For this week’s The Deep Part Two (The Deep-er? The Deep-ening?), I got to read Alma Katsu’s novel about the sinking of the Titanic and I was SO EXCITED because I was absolutely gripped by her last book, The Hunger, which was about the Donner Party. I went to a reading and a signing of The Hunger back in the Days Before Corona (remember those?) and she talked about this one and how much research was going into it, so I was stoked to see that it had come out and that it was available at my digital library.
In The Deep, Katsu delivers another well-researched famous human disaster drawn over with a thin veil of the supernatural and a substantial helping of unease. But while it had many of the same elements that made me love The Hunger so much, I think having that implicit comparison in mind as I read The Deep damaged my perception of it.
This The Deep darts between the voyages of the Titanic and the Britannic, sister ships who were used for vastly different goals but who both met tragedy in the Atlantic four years apart. Through the eyes of a stewardess, a pair of boxers-conmen, and a handful of first-class elites all with secrets of their own, we see the triumph and the terror of the Titanic’s first—and last—voyage.
At the beginning of the book, we only have the assuredness that the stewardess, Annie, escapes with her life and is later recruited to be a nurse on the Britannic, which has been retrofitted as a hospital ship during World War I. On the Titanic, a fascination of the occult leads the first-class passengers to dabble in the supernatural, but the death of one couple’s young servant boy and a series of unexplained incidents puts everyone on edge. On the Britannic, Annie has an unexpected reunion from someone she’s become obsessed with on the Titanic, and makes crucial and terrifying connections to what happened on the infamous ship. Over it all is the specter of a love lost under mysterious circumstances.
There are a lot of moving parts to The Deep, and for the most part, they work well. Everyone, it seems, is operating under multiple veils of secrecy and respectability, and their motives frequently conflict in dramatically ironic ways. Katsu reveals information steadily and skillfully, peeling away layers one by one until the characters’ insecurities and secrets are all laid bare. When the end comes, some of them are redeemed. Others are damned.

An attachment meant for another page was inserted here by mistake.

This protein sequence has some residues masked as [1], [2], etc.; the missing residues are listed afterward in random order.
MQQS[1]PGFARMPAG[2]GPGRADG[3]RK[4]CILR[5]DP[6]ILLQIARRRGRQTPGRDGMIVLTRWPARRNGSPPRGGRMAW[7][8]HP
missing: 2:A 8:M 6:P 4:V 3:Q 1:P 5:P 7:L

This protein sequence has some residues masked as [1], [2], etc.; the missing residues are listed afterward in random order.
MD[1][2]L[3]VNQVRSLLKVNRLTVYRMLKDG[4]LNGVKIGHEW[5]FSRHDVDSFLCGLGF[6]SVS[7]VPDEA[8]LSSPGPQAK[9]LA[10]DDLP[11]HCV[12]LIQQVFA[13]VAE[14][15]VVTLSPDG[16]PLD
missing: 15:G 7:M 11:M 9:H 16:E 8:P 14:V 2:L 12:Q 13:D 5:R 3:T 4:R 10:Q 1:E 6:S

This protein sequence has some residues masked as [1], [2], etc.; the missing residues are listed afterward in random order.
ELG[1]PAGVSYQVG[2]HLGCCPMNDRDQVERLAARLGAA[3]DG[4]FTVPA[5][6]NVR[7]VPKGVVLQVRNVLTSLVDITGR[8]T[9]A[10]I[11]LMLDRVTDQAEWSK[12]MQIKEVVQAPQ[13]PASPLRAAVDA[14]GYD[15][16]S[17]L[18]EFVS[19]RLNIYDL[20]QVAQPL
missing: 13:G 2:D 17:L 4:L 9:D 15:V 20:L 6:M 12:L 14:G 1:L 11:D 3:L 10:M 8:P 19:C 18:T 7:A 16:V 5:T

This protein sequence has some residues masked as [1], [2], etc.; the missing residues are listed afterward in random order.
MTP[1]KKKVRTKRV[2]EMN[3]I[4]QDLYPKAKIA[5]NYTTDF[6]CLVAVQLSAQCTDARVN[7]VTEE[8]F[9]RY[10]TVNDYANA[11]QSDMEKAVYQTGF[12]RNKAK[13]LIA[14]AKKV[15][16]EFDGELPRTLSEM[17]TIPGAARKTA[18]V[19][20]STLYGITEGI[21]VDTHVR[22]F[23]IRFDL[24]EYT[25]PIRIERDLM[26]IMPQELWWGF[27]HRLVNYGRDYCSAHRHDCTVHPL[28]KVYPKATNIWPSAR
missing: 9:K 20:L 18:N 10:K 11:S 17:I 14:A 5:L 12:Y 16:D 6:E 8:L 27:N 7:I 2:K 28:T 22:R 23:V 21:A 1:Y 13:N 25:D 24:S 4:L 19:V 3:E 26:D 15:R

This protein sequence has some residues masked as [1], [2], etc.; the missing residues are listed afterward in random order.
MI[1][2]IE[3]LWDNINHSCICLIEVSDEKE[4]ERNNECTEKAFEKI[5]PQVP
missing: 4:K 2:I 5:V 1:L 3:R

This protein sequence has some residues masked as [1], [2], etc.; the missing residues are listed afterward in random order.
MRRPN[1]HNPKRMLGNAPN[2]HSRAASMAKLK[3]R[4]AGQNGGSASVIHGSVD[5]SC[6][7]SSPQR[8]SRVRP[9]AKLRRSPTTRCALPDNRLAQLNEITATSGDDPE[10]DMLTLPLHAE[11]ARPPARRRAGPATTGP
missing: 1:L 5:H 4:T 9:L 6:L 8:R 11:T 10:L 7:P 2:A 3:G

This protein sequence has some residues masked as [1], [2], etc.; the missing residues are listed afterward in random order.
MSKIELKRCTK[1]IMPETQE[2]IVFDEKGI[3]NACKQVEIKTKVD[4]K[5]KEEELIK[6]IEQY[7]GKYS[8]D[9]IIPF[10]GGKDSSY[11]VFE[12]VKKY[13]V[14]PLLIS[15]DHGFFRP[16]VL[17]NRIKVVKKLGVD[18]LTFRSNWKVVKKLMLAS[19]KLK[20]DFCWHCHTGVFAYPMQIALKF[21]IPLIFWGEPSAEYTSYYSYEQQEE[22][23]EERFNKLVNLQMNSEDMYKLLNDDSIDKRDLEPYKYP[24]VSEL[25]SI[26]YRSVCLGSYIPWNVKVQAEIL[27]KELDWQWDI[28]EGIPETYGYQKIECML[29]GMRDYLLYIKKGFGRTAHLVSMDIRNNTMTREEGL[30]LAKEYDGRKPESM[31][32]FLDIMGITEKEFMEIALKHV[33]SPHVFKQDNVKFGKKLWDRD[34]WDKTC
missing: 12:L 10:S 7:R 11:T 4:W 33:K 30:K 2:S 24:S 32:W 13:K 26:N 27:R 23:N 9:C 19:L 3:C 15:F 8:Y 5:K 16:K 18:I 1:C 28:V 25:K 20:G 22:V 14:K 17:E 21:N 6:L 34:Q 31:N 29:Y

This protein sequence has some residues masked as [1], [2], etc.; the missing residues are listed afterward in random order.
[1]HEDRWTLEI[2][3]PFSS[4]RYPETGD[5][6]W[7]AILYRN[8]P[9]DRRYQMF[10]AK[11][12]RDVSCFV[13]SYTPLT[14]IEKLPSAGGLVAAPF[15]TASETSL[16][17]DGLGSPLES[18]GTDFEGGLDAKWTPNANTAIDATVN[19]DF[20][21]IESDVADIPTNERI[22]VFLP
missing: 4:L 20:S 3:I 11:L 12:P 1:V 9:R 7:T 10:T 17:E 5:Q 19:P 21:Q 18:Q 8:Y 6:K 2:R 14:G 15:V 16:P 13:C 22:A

Some of the endings feel a little pat. Some feel too unfinished. Some don’t seem like they played a meaningful role in the narrative after all. While the messiness says something about the nature of abrupt ends and how little disasters care about an individual’s story being cut short, something about it felt unsettled to me.
At the risk of giving away too much, one of the strangest things about this book was how close to the fore romance was at all times. Not the romance of the sea or the romance of the past; love, relationships, sex, and all the secrets and emotions and conflicts and tensions that come with. Which does, I suppose, fit the decadence of the Titanic, but felt odd to have such omnipresence in a ghost story. Then again, maybe it fit perfectly. A ghost lingers because they have unfinished business in life or something else tethering them here instead of letting them move on; what could be more binding than matters of the heart?
The Deep was good. I think I would have liked it if I hadn’t read and loved The Hunger before. But I did and no matter how much I tried to read The Deep objectively, I failed. The Hunger was just better, or at least it resonated better with me. I guess that’s the challenge for any author, making sure their fans love each new project like the one that originally brought them in. But I’m not so fickle a fan as to say The Hunger is the only good thing Katsu has or will write. The Deep was disappointing but it wasn’t a disappointment. I’ll be back whenever Katsu is, ready to read whatever comes next.